Solar thermal and renewables are not just part of an environmental ideology, it’s basic economics now!

solaire thermique

It's not only about the environmental benefits, renewables are now aggressively competitive in the energy market. With that being said, renewable energy is becoming more accessible and is beating the price of gas and oil more and more in energy projects around the world. This energy revolution had a turning point around 2016 

Globally, Fossil Fuels Have Already Lost Against Renewable Energies

"Fossil fuels have lost; the rest of the world just does not know it yet." Eddie O'Connor, Executive Chef of Mainstream Renewable Power

Now the price of renewable energy is comparable to that of fossil fuels for electricity generation. By 2020, the majority of renewables will be cheaper than fossil fuels in this area. From 2010 to 2017, the price of solar photovoltaic dropped from 0.36 to 0.10 USD / kWh (level price of energy), some solar tower project also saw their cost reach 0.17 USD / kWh while the wind offshore has arrived at 0.14 USD / kWh. For comparison, the cost of electricity from fossil fuels is between 0.18 and 0.05 USD / kWh. In addition, the curves show that this reduction in the cost of renewable energies for electricity production will continue, especially for solar thermal and photovoltaic. This means that in the coming years, energy production projects using renewable energy will be systematically more profitable than those made from fossil fuels. That's why renowned media like Bloomberg or Financial Times have already announced that fossil fuels have lost the battle against renewables.

In addition, research on energy storage is becoming more and more advanced especially thanks to industries like Tesla; the cost of batteries is now in free fall. For renewable energies which have a problem with the non-continuous availability of the resource, it is a very important point which is about to be settled. With these incredible advances in energy storage, we will surely be able one day to export solar energy as we export oil today!

NREL solar tower

Photo Credit: NREL

Industrial solar heat competes with gas and oil

This global trend is also followed at the industrial level with the production of heat. Remember that the industry consumes more heat than electricity in the world and that the heat production solutions by solar concentration or by biomass combustion are more and more efficient and follow the global trend of lowering the levelized price of renewable energy.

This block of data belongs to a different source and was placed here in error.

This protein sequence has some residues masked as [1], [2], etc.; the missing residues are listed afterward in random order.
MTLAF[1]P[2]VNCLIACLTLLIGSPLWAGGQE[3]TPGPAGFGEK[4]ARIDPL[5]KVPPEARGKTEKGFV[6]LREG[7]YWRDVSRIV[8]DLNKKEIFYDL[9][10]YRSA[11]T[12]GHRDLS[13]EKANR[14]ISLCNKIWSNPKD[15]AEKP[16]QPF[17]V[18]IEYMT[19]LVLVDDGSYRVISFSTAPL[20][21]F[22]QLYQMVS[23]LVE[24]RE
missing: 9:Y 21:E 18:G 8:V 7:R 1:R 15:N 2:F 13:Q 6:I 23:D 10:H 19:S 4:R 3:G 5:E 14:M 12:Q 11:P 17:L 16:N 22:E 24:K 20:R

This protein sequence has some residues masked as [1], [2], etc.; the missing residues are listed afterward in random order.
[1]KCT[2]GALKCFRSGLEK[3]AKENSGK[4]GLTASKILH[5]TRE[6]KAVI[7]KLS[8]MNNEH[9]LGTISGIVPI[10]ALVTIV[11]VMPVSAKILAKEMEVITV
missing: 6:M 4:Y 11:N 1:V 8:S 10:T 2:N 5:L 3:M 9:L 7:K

Although, global industrial heat is produced respectively by 40% of fuel and 41% of gas, and concentrated solar heat and biomass are the only alternative options for renewable energy to produce heat in industrial processes. The energy of parabolic solar thermal concentration, which is an ideal solution for the industry, thus becomes more and more accessible and especially profitable. Recent projects now show that the price of solar thermal beats the price of gas and oil solutions when local conditions are favorable, but that this is still an unwell solution in many countries.

Rackam solar heat

A profitable solution, but not well known

Industry decision makers know very little about the existence of SHIP technology (SHIP: Solar Heat for Industrial Processes). Even in Mexico, which is a growing market in the field, a recent solar payback poll conducted on industrial decision makers has shown that despite the presence of 96 solar heat projects on Mexican soil, the vast majority of industrialists in the country knew little about this technology:

Rackam, an Innovative and Visionary Company

Today Rackam is already positioned in this market and benefits from its international experience with its smart SHIP solutions. We already offer industrial solar solutions in many countries around the world. Our goal is clear: we want to work to change the energy paradigm of this world and ensure an economic transition to a greener, more vibrant and renewable world while providing a solution for businesses to become more independent and diversify their energy resources.

For more information:

Joséanne Bélanger-Gravel, Director of Business Development: